Buying Books

Well, Andra Watkins said I don't buy enough books. You know, pay out money. (She denies it, but I plan on placing the blame squarely on her.) At Home with Books: How Booklovers Live with and Care for Their LibrariesSo I am starting a list to prove her wrong. I may slowly go back and add more from past months, but at the moment it is just a current list.

Now Andra will deny she said this. And in her defense, this is how she responded to my original posting of this.

I said I was appalled at the number of people who say to my face that they will not buy a book when they can download stuff for free, even as they complain about how awful most of it is, when those same people know I am trying to convert to making money by selling books. You want better quality books, people? PAY FOR BOOKS. Many of them are actually worth the price of the cup of coffee you don't need anyway.

Sure. Whatever. From that I get that I should be buying more books. Ok. Fine with me.

So check and what will be an ever growing list of "Books Bought".

 

Empty Sidewalk In The City

Content Note: I am trying to work on my fiction writing again, so you may see some unusual posts coming up. This is one of them. Basically for this I started with the image and then just kept on going.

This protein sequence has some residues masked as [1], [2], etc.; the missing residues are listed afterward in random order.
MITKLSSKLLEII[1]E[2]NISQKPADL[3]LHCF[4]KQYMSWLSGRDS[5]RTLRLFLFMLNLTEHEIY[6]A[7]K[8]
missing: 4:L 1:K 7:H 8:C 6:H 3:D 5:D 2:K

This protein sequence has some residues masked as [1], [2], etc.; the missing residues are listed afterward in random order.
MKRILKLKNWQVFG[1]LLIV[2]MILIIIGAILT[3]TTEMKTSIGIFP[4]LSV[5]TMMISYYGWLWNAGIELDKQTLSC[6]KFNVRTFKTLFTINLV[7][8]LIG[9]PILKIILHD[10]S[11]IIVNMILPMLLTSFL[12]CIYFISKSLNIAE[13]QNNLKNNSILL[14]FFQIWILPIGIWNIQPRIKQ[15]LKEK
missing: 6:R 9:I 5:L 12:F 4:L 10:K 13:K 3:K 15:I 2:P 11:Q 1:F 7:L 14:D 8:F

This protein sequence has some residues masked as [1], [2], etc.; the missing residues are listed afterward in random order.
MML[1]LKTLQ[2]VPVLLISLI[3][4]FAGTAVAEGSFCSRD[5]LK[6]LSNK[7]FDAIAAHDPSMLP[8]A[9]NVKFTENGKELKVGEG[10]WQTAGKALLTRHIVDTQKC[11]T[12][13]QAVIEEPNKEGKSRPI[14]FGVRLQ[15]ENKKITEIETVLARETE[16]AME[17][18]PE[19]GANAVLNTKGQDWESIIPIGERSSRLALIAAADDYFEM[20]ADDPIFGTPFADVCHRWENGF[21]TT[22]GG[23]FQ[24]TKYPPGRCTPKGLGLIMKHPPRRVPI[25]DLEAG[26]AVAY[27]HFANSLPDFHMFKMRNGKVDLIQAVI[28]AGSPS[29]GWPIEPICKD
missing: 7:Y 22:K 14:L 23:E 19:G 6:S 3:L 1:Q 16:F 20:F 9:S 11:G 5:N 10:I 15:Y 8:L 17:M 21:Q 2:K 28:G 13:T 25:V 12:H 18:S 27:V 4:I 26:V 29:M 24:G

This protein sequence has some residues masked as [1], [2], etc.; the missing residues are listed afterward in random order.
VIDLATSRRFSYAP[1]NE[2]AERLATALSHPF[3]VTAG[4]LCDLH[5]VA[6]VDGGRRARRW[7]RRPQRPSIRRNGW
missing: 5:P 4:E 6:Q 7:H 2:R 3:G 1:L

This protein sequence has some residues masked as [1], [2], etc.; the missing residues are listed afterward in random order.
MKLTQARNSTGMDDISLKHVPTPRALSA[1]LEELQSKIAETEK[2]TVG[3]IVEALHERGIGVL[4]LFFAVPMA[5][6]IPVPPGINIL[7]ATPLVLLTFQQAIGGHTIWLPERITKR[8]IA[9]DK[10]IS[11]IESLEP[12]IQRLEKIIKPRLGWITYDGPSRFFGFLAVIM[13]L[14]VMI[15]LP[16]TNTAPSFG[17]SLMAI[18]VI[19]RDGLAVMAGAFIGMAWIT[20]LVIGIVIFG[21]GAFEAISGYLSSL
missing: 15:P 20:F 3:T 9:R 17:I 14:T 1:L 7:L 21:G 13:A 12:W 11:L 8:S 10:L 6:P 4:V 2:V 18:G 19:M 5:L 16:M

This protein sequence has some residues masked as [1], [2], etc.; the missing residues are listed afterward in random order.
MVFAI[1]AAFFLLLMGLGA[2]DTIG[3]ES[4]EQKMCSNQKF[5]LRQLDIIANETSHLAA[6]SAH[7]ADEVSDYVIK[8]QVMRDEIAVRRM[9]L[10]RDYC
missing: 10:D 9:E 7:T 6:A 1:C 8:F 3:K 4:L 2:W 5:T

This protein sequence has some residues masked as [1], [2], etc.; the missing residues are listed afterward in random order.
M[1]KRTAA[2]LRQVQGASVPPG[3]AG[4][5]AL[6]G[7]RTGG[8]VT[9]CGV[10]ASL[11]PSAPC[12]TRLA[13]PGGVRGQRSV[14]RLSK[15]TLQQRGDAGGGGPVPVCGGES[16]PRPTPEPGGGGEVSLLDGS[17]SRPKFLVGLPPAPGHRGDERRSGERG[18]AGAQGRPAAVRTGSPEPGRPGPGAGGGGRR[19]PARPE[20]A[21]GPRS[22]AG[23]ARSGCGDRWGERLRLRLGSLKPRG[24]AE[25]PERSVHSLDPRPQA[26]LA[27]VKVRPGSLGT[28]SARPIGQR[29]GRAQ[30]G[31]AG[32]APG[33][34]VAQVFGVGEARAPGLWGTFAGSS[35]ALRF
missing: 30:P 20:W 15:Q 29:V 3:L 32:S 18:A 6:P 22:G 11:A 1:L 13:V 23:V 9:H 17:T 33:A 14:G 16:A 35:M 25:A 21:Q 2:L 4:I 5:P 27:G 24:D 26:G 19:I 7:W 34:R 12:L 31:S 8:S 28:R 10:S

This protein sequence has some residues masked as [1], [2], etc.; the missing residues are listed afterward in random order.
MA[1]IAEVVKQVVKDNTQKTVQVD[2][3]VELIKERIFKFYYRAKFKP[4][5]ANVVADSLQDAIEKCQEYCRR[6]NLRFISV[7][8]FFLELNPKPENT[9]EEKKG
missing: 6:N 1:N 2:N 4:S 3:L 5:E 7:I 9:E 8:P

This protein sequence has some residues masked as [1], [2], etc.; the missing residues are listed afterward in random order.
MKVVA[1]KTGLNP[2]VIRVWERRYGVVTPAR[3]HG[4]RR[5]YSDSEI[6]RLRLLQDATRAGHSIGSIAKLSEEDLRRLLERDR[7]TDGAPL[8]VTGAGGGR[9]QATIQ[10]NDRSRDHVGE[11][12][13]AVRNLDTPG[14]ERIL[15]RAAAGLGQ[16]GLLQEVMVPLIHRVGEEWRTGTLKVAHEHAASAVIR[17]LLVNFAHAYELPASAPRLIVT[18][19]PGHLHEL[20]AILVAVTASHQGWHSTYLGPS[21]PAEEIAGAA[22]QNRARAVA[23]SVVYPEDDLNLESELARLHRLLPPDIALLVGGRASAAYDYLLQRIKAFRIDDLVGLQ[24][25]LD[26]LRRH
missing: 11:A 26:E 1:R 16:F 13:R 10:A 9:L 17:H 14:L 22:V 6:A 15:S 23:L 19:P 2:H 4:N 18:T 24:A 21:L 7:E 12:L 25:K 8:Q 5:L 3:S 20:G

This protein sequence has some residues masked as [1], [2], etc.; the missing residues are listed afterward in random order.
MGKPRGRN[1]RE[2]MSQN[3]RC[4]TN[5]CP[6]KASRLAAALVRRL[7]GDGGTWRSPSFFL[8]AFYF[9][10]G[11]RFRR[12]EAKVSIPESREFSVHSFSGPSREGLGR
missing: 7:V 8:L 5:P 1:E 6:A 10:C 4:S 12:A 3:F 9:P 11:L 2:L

He stepped out the front door pulling it closed firmly behind him. He even gave the knob a test to make sure it was locked, while patting the outline of his keys in his pocket. He looked down the street for a moment – the Rainy Sidewalksidewalk was plastered with the flat leaves from the recent rain. He turned for a second and looked back at the door, but no, no need to go back in. Jamming his hands down into his pockets he stepped away from the house and began walking.

He wasn’t quite sure where he was headed this morning, but he knew he couldn’t stay in the house. Things sure weren’t going to get any better for him in there. He had been cooped up far too long staring at the walls, the bookshelves, the ceiling, or at nothing at all. Nope, the television wasn’t one of his options. He refused to have one. The only shows and movies he watched were on his laptop, and he hadn’t turned that on. He hadn’t brought it out with him this morning either. His shoulder felt light without the weight of the bag with laptop and power supply and notebooks in it.

Hadn’t brought it with him. If asked he would have said that he didn’t bring it because he wanted to enjoy his excursion. To see what was going on in the city right now and not lose himself in the machine and have his world view filtered through news agencies and social media. Social media. Crap. About all he knew of his friends these days is what he would stumble across on Facebook. And if those postings were to be believed they were all drunk, sunburned, and shacking up. Actually, with a lot of the folks he knew that might actually be the case.

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Happy, Happy, Happy – Palmetto Traction